This month’s book was ‘Nargas; Songs of a Sikh’ by Bhai Vir Singh. The book can be accessed here.
We read the English translation of this book which was done by Puran Singh, with a foreword by Ernest Rhys.
Bhai Vir Singh is commonly described as the sixth river of Punjab. This is the second book we have discussed by him, having previously done the novel Bijay Singh, but is the first poetry book that the book club has discussed. The members initially begun by discussing the background to the book. We felt this was very well translated by Professor Puran Singh, and ultimately was a reflection of Professor Puran Singh as well as Bhai Vir Singh. Members who did not regard themselves as fans of poetry were won over by this book, especially through the first poem which captured the attention of the readers and spoke to the heart (rather than the mind). The title of the book was ‘Nargas’ which refers to a narcissus flower, which reflectsthe nature of many of the poems that are centred around natural beauty, the nature of a limited lifespan. In the same way that people gather flowers in a bunch, so collected is this anthology of poems. This book is a hundred years old, and through reading one has direct access to the mind of Bhai Vir Singh which is a very great honour.
The members then went on to discuss the poems which had touched us the most.
Firstly we discussed the ‘Dewdrop on the Lotus Leaf’. This was felt to be an uplifting poem with beautiful imagery describing the perspective of a droplet which quivers on the edge of a leaf, reflecting the fragility of life and representing the journey of the Atma. The poem referred indirectly to the rain cycle, where by water droplets are drawn up to the skies, and dropped again from above. The suggestive imagery is highly powerful and draws the reader in. Many of the members reflected that they gained more from the poems the more they were read.
The poem ‘Moonlight’ was much less obvious in meaning. It described the relationship between the moon, moonlight and everything the moonlight touches but used an analogy of a loving relationship built on eternal love. It was noted in different versions of the English translation of this book, that there were some footnotes and references in Punjabi. The Punjabi words were noted to evoke a different feeling when uttered aloud compared with the English words for moonlight. Moonlight falls on all (good and bad) and although it touches everything it also remains detached from everything. It is a kinder light than the sun, but the sun ultimately pours light on the moon. Waheguru is the sun, the Guru is the moon and we are all basking in the reflection.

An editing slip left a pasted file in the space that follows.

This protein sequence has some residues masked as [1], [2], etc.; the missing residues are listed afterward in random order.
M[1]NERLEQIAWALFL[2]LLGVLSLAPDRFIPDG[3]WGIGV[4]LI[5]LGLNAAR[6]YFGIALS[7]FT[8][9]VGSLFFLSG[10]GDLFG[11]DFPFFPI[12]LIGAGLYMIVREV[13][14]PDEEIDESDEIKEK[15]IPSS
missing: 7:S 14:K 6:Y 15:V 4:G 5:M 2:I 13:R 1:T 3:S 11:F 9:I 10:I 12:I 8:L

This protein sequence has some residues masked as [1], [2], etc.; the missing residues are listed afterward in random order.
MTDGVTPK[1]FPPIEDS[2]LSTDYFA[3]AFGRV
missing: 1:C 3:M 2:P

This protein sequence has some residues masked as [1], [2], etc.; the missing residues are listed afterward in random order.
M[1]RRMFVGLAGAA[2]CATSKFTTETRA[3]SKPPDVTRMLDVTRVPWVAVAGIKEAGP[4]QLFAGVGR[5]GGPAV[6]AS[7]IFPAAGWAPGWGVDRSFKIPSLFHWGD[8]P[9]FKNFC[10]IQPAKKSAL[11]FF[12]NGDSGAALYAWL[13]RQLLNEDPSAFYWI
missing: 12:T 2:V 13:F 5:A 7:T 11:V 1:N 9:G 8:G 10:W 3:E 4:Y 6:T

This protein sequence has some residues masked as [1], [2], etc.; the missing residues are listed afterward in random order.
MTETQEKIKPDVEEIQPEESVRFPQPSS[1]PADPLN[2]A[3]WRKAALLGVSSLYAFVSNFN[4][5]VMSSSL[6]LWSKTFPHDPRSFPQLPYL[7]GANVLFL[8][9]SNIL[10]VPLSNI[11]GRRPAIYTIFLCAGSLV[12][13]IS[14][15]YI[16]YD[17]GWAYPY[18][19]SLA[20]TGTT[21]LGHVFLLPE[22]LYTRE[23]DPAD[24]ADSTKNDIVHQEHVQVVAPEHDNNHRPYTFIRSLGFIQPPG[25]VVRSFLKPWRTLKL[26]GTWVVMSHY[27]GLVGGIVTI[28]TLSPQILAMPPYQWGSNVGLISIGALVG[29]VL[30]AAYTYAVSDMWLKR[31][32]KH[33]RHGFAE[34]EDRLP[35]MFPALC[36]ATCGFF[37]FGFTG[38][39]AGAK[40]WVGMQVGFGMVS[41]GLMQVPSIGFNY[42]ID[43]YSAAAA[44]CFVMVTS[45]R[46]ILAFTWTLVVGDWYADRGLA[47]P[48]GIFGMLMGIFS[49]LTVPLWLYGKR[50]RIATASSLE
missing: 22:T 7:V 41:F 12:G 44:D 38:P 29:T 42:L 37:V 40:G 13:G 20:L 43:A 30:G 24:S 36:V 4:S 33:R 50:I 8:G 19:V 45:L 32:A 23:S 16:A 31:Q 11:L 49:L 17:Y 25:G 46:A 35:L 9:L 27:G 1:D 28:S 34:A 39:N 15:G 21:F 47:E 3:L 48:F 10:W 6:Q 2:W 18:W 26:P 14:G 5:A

The poem ‘Nargas’ gives its name to the title of the book. Bhai Vir Singh reflects on spirituality through the lens of a flower and a plant. There is a focus on the light of the beloved and a rejection of the limited lifespan of a physical body. This poem was felt to evoke emotions of sadness within the reader. The writer emphasised that the Divine was not meant to be searched for, but was something to be experienced instead. Readers were reminded of the image of a yogi waiting for Darshan of the Guru.
The Birth of Ganga was discussed next. This poem described the relationship between the river Ganga, the mountains of its origin and the sea. Ganga’s idea of the sea was that it was peaceful and tranquil, but on arriving to the sea it realised that the sea was full of anger. Retrospectively it looked back and realised that its origin in the mountains was full of virtue and peace and it longed to rejoin with this. Possibly this is a reflection of our own spiritual journey and how we see people (and chase after them) but often get disappointed. Bhai Gurdas Ji describes a Sikh as flowing water, which feeds all and flows for all, just like the Ganga river. The poem also reflected the play that Maya has on individuals. It grabs us by the waist and we struggle, but eventually realise the truth is where we came from.